All is not calm
For the Medford Police Department, the holiday season comes with a special gift delivered each year on or about Thanksgiving.
This gift, however, is one the department would just as soon send back unopened.
Each year in Medford the crime rate spikes around the holidays. The period from Black Friday to New Year's Day is the busiest two-month span in the police calendar.
Medford police Officer Quint Oller spent a good chunk of a busy Friday night investigating a burglary and returning the stolen items to the owner.
Oller, who has worked in departments in Arizona and a small coastal agency in Oregon before joining Medford police, said the city is not alone in holiday shenanigans.
"Every place I've worked gets busier around the holidays," Oller said. "More people are drinking who don't normally drink. After their first drink, their judgment is the first thing to go."
Officers normally see an uptick in fights and drunken disturbances during the holidays, as visitors pour into town to have a good time.
Sometimes, these fights are domestic disputes between relatives visiting each other from out of the area. Once the beer or wine gets flowing, old disputes begin to boil over. Next thing you know, there's a brawl breaking out in front of the Christmas tree.
"We do see relatives getting into fights more often during the Christmas season," Oller said.
Other holiday-related crimes revolve around the mass shopping that erupts this time of year.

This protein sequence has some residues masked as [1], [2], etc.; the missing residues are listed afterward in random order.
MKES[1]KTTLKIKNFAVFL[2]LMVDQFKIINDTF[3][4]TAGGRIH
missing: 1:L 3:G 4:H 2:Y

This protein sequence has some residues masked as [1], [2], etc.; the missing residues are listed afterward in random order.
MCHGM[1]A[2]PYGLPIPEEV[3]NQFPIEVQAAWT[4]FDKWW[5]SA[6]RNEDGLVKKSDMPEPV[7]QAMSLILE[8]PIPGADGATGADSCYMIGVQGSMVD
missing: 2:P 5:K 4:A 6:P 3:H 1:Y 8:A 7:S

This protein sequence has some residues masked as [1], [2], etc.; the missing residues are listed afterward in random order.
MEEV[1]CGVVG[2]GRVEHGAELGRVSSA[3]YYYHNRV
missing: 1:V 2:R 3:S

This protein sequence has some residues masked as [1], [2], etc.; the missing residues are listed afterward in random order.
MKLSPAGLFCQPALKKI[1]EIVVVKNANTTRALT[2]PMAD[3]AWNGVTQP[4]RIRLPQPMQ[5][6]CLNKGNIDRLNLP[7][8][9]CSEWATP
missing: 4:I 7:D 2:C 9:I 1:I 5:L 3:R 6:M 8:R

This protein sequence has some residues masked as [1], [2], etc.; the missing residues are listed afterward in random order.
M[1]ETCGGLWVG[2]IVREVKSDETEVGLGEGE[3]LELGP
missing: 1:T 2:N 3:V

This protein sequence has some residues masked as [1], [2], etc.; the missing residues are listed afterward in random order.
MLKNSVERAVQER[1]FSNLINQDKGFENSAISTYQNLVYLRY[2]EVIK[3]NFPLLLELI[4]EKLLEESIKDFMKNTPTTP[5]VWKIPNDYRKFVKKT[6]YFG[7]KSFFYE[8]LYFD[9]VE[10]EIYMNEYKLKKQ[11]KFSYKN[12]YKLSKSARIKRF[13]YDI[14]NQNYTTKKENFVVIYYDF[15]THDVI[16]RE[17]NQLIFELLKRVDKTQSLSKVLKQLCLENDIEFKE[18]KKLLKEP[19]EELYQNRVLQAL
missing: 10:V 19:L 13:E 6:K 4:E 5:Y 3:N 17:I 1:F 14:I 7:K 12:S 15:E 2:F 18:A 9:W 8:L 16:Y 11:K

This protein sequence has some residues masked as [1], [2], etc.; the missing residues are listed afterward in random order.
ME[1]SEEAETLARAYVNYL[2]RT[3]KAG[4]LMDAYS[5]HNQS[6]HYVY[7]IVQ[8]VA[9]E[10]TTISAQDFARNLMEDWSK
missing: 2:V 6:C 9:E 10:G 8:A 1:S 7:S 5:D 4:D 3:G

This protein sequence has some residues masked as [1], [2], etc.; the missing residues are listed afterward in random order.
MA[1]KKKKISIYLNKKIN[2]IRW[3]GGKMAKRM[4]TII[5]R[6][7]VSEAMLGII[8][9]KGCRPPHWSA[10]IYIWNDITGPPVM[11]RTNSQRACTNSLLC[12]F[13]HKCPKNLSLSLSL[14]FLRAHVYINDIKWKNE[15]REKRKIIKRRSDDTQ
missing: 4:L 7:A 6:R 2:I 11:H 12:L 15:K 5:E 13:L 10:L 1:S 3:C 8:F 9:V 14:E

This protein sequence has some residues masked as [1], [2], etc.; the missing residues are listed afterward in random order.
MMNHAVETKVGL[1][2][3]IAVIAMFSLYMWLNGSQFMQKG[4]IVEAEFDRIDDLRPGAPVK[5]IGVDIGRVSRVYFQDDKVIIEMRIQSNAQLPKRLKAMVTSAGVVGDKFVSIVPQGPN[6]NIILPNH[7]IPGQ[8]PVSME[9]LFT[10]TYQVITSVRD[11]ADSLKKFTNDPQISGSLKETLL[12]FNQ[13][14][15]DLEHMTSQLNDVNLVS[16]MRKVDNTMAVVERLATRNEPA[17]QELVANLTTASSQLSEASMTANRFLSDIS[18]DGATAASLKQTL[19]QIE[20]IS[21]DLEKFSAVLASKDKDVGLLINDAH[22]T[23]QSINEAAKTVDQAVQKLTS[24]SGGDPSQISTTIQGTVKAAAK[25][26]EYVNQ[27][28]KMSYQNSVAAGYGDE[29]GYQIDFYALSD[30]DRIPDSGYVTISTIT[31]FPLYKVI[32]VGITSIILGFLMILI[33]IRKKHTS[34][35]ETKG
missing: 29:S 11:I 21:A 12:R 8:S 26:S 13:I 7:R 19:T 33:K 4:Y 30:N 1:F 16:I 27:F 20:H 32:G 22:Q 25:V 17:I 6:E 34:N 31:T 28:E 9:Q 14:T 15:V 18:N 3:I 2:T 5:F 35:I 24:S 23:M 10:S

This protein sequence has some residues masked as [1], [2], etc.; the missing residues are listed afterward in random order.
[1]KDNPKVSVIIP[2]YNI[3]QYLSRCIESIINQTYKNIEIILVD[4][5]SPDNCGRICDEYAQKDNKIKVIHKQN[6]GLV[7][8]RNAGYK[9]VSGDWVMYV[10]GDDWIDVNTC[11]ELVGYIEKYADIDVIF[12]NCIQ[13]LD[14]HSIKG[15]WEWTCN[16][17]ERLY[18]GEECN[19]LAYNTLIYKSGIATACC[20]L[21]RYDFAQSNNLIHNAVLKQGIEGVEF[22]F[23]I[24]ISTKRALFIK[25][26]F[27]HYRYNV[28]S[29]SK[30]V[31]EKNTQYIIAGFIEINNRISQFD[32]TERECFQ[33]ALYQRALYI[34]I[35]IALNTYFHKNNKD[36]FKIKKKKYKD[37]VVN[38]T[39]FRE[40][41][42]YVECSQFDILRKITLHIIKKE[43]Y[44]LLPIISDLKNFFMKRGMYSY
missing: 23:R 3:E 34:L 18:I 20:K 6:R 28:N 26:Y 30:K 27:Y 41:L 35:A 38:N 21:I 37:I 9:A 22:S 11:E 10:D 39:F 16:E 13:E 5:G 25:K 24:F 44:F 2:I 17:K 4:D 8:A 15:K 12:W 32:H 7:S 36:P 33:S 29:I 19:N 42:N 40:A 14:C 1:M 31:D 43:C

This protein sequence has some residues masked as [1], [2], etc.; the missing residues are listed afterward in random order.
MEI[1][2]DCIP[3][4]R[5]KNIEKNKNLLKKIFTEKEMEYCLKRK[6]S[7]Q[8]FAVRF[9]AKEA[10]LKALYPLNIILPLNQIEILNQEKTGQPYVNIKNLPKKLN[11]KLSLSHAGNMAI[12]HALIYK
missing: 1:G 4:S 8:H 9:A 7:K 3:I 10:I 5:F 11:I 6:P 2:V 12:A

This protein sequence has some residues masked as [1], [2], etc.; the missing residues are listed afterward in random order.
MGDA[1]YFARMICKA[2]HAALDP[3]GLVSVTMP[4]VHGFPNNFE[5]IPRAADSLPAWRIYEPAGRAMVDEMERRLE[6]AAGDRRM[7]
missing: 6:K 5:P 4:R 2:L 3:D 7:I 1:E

Shoppers often leave presents in cars, which become a target for low-level criminals looking to snatch some merchandise to sell. Shoplifting also increases, which sends officers to stores across the city to write theft tickets.
This holiday season will build on an already record-breaking crime year for Medford.
Medford police Chief Tim George said serious crimes are well above last year's numbers, which themselves broke records.
"We are seeing a troubling increase in serious crimes such as assaults," George said. "We don't know why there is so much assaultive behavior going on, but there is and we are trying to deal with it."
So far, assault reports have ticked up 23 percent over last year. There have been 40 more aggravated assaults, which often involve serious attacks and injuries, in 2012 than in 2011.
In addition, burglaries have spiked 22 percent above last year's reports, with 438 home and business break-ins occurring so far this year.
All of these numbers figure to climb higher over the next month, as the season lurches toward New Year's Eve.
"Whenever you get in your patrol car, you're computer is always stacked with calls this time of year," Oller said. "You have to go to fights, shoplifts, reckless and drunk drivers. You name it."
Reach reporter Chris Conrad at 541-776-4471 or email email@example.com.